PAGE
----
That sounds more like what I want to do. Thanks for the tip!
Marie
HS Thomas
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Joined: May 15, 2002
Posts: 3404
The diagram you posted is the one Sun published a while ago.
I think that fits with GoF MVC.
I've come across references to Struts MVC and at some point they will integrate Java Server Faces with Struts.
There are other approaches to MVC as described in this wiki page:
Model View Controller As An Aggregate Design Pattern
So I think it all depends on the context as to which MVC you use.
What you've posted is certainly a good starting point.
regards
Marie Mazerolle
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Joined: Oct 01, 2002
Posts: 81
I've learned a lot about MVC in the past weeks, but I still haven't been able to solve my problem.
I will describe my app, and hopefully someone will be able to help me. So here it goes:
We have a directory of companies that we want to manage. The user interface is so far composed of:
Panel 1: displays company details (name, phone number, contact info, etc)
Panel 2: displays industry sectors (manufacture, agriculture, etc)
Panel 3: displays buttons to insert, save, delete and cancel
Panel 4: displays a jcombobox of all companies and buttons to browse (next, previous, first and last)
My panels were originally all in the same view class, using the same model and controller. But I decided to split them up for later reuse.
The first problem that showed up is that if the user views a company, and changes company details (on Panel 1), the navigational controls on Panel 4 and the insert button on Panel 3 should be disabled.
Now since I first posted here, I've been examining a lot of solutions proposed by JR members, but it seems that every time I think something will work, I always hit a wall.
I was thinking that my views could all share the same controller because they're all related. But if the user changes the company name, I must disable the navigational buttons. How do I do that? I imagine that in my controller, I would have something like view.disableNavigationButtons, and in my class with the navigational buttons (Panel 4) , I would write the code to disable my combobox and the next, previous, first and last buttons.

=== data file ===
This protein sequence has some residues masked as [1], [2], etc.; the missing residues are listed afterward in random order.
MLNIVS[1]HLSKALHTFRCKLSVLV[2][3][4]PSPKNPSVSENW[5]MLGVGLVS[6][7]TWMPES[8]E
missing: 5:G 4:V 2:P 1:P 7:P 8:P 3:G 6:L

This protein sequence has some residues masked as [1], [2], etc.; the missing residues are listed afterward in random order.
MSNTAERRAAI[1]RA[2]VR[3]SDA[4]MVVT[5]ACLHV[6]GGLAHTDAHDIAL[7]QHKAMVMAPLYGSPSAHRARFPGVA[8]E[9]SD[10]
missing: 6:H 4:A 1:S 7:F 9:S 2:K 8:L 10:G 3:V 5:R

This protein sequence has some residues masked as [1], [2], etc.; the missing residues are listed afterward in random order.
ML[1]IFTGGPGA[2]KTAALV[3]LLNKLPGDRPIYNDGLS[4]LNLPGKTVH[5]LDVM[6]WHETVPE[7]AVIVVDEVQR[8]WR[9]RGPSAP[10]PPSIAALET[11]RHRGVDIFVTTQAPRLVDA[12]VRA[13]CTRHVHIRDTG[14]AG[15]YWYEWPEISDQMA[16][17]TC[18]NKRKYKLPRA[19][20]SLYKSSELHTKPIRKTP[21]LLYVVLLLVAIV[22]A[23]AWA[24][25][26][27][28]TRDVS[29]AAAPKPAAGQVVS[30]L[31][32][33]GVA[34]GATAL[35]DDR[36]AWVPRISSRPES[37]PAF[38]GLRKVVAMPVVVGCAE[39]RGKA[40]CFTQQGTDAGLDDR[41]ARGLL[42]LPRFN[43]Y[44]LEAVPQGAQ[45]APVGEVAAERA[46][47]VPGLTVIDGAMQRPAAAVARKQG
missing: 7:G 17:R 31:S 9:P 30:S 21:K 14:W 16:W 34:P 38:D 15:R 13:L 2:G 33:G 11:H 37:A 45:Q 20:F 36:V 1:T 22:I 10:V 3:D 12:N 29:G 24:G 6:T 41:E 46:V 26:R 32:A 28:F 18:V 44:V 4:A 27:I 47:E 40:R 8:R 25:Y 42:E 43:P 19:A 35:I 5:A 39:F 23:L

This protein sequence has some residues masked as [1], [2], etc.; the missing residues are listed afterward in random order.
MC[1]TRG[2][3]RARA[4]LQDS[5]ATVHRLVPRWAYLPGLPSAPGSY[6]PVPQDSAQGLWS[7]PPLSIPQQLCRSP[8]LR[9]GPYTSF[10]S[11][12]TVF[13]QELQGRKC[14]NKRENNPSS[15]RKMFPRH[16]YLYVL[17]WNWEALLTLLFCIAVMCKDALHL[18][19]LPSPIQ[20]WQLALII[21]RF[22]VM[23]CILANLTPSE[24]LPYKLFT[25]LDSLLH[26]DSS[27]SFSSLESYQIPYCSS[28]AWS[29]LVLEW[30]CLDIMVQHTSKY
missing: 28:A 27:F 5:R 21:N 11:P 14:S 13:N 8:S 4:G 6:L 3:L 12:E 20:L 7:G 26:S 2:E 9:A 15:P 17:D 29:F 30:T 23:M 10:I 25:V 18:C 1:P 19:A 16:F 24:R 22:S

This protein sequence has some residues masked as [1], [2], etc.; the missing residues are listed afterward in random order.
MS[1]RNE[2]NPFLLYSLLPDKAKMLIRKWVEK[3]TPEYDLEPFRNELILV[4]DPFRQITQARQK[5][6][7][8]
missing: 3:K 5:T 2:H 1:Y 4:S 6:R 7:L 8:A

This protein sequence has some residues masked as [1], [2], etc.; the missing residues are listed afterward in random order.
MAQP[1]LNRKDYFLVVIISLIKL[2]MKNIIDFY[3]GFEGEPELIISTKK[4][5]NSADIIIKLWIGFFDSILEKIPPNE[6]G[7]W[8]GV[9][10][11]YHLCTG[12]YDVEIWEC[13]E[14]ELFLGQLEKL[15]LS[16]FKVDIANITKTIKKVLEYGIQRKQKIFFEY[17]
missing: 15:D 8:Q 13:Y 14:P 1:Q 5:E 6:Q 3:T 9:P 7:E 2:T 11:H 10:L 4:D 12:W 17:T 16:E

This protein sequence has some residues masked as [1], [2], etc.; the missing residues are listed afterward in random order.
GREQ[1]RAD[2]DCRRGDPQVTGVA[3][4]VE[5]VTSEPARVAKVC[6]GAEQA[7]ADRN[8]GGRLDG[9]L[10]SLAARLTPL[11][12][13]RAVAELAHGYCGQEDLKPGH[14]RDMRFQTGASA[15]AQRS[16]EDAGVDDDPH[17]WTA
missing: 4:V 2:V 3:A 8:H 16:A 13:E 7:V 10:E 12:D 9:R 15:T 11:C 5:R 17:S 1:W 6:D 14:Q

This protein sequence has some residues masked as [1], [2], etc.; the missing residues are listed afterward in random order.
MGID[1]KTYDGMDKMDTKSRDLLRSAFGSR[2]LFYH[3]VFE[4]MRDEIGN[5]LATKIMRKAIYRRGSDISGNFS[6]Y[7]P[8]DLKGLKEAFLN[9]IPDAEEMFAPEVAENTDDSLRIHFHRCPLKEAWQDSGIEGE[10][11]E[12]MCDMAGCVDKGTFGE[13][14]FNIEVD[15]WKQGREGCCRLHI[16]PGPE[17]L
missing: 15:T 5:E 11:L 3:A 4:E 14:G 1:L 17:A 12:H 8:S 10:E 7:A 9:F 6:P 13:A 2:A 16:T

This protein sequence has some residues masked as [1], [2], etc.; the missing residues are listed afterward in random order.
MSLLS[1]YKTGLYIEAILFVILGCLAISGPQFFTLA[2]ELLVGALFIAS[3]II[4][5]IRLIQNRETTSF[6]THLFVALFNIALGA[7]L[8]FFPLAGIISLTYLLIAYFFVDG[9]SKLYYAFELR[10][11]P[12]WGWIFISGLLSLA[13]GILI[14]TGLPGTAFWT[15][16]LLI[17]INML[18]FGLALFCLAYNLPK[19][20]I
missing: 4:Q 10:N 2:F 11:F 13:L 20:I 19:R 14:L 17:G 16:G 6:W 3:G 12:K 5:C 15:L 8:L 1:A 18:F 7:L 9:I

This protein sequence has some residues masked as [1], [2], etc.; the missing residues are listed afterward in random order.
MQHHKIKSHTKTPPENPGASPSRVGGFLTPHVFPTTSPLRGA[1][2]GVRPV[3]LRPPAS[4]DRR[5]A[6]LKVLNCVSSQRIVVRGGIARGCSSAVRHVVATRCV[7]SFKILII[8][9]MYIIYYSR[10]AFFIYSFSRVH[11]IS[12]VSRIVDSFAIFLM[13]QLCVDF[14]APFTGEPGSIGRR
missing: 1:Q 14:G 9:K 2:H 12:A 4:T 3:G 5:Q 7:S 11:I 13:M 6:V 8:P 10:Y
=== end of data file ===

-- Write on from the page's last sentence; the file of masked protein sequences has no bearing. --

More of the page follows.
But in my controller class, my views are (or will be) stored in an ArrayList. When I call view.disableNavigationButtons, how do I know which view to use? Do I have to check the object type before I make the call? I imagine not because it would then violate the Open-Closed Principle described in "Agile Software Development" by Robert Martin.
I've been turning this in my head for 2 weeks now, and I still haven't found a solution. Having a background in web development only (ASP & PHP), I find developping an application using MVC extremely challenging... but never boring.
Which brings another question that maybe I should ask in another thread: How did you learn OOAD & OOP (and design patterns)? If you're self-taught (and even if you're not), then you have my respect because the more I study, the more I find it's a complex subject.
Thanks,
Marie
Marie Mazerolle
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Joined: Oct 01, 2002
Posts: 81
It just occurred to me. Maybe I'm going about this totally the wrong way because I misunderstood the MVC architecture.
What if I just use my 4 classes (panels 1- 4 in post above), and declare one view (let's say it's a frame) that would assemble my panels.
So my gui code would be split up, but I would have one view, one controller and one model.
I guess there's only one way to know, and that is to try!
Marie
Frank Carver
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Joined: Jan 07, 1999
Posts: 6920
I feel that one point of misunderstanding might be that you seem to want to communicate direct from view-to-view (or maybe view-controller-view). In a real MVC system, all communication between views is done via the model.
Consider the following (with panel == view):
  • user changes a company name on panel 1.
  • panel 1 notes that the field has changed
  • user clicks "save" button on panel 3
  • panel 3 tells its controller (controller.saveChanges() or whatever)
  • controller fetches any changed data from all panels and updates model
  • model sends a data-updated message to all the subscribed views
  • panel 1 is subscribed but doesn't care
  • panel 2 is subscribed but doesn't care
  • panel 3 is not subscribed as it is effectively static
  • panel 4 is subscribed and acts on the data-updated message to update its display to match


  • At no point does any views need to know about any other. Nor does the model need to know anything about the views, what order they are stored in, or even any methods they provide other than the ability to receive a message.
    Is that any clearer? Do you think this approach might work in your situation?
    Ilja Preuss
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    Joined: Jul 11, 2001
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    Originally posted by Marie Mazerolle:
    But in my controller class, my views are (or will be) stored in an ArrayList. When I call view.disableNavigationButtons, how do I know which view to use? Do I have to check the object type before I make the call? I imagine not because it would then violate the Open-Closed Principle described in "Agile Software Development" by Robert Martin.